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Crowds Flood to Kingsbury Water Park

A lovely stroll through old Kingsbury and around the pools of its magnificent water park.

Distance 3 miles (4.8km)

Minimum time 1hr

Ascent/gradient 33ft (10m)

Level of difficulty Easy

Paths Reservoir paths and footpaths, 1 stile

Landscape Reservoir parkland

Suggested map aqua3 OS Explorer 232 Nuneaton & Tamworth

Start/finish SP 217962

Dog friendliness Under control at all times

Parking Pear Tree Avenue car park (free)

Public toilets Visitor centre in Kingsbury Water Park


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1 From the car park, go left along Pear Tree Avenue to reach the A51 road. Go right along the pavement of the A51, then cross the road passing in front of the White Swan public house. About 20yds (18m) beyond the pub, cross over the road and go left along the well-walked footpath by the side of the churchyard. Follow the Heart of England waymarkers past the church building and descend the steps to reach a footbridge over the River Tame. Cross the bridge and walk along the raised footway planks to enter Kingsbury Water Park. With Hemlingford Water close on your left, walk by the side of Bodymoor Heath Water, leaving the Heart of England behind as you proceed ahead to reach the visitor centre complex.

2 From the visitor centre follow the signs to the sailing club along lanes and footpaths. As you veer to the left, walk by the side of Bodymoor Heath Water, then pass by the entrance gate to Tamworth Sailing Club. Continue to the right-hand side of Bodymoor Heath Water, along a mixture of tarmac lane and grass footpaths.

3 At the end of the stretch of water bear left, then right and follow the waymarkers for the Centenary Way. These take you near to Swann Pool and then between Mill Pool and Hemlingford Water as your route veers north east. Shortly you will reach a gateway and can cross over the Hemlingford Bridge.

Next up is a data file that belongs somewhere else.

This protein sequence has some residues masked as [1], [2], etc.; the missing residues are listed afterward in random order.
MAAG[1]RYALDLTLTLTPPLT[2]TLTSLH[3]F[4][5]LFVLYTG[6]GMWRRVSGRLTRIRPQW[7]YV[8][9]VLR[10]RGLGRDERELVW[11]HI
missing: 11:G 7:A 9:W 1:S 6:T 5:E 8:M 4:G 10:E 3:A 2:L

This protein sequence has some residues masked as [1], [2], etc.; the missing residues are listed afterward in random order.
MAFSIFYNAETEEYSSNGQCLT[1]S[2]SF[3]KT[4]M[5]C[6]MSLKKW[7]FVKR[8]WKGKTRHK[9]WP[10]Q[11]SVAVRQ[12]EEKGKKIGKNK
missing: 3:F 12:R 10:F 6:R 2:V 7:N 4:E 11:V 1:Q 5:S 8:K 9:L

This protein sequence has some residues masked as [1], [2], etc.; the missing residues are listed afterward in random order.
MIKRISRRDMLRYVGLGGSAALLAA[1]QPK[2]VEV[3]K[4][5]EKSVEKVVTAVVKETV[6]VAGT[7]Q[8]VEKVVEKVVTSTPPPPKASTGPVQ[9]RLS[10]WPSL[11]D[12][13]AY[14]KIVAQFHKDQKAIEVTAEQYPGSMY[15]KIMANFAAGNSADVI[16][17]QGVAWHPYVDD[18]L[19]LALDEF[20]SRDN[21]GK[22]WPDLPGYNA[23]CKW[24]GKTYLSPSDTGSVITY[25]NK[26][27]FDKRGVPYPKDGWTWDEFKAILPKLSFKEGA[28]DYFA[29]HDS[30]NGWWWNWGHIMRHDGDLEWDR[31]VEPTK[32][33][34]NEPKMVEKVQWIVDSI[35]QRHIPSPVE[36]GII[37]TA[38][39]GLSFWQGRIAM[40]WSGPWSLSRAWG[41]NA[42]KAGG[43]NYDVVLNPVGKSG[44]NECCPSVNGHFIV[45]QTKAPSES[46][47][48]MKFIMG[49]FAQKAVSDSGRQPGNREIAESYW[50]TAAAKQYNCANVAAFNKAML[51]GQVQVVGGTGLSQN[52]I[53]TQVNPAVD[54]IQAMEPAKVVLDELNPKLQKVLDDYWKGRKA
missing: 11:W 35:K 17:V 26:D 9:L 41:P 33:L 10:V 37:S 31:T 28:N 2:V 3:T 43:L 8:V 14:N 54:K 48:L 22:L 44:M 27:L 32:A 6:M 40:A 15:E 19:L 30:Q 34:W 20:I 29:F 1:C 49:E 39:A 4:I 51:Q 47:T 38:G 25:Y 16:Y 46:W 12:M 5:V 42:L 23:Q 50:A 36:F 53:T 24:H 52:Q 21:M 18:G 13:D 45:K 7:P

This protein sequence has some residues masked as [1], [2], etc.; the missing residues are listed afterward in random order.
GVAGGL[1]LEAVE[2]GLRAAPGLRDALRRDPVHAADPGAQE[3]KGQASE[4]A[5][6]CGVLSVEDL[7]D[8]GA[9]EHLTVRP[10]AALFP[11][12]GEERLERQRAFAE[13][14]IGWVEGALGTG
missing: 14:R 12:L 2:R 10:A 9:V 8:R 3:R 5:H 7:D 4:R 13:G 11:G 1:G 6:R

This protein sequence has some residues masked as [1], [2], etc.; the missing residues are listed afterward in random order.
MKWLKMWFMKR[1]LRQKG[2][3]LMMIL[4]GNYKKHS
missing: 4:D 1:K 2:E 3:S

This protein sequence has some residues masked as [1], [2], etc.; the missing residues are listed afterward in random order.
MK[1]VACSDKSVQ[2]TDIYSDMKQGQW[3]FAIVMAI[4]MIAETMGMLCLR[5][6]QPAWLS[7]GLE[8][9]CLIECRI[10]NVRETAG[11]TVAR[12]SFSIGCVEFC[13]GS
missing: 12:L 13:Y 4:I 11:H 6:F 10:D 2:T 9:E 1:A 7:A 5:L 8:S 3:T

4 Walk along the tarmac lane towards the busy A51, but just before reaching it go left over a stile and cross the edge of the field to a final stile on to the pavement of the A51, near the middle of the village of Kingsbury. Go left along the pavement until you reach an area of open land on the other side of the road. Cross over the road and go right, through a kissing gate on to a clear footpath that goes along the back of some houses. In about 220yds (201m), turn left into Meadow Close, then left again into Pear Tree Avenue to return to the car park.

The water park around Kingsbury was once 620 acres (251ha) of old sand and gravel pits, but today it has become a major leisure facility with more than 30 beautiful lakes and pools attracting some 200,000 visitors each year.

Raised planks lead into the water park where you can stroll around a number of the larger pools to enjoy watching a wide variety of contemporary activities taking place such as sailing, windsurfing, fishing and horse-riding. There are also several hides where you can do a spot of birdwatching.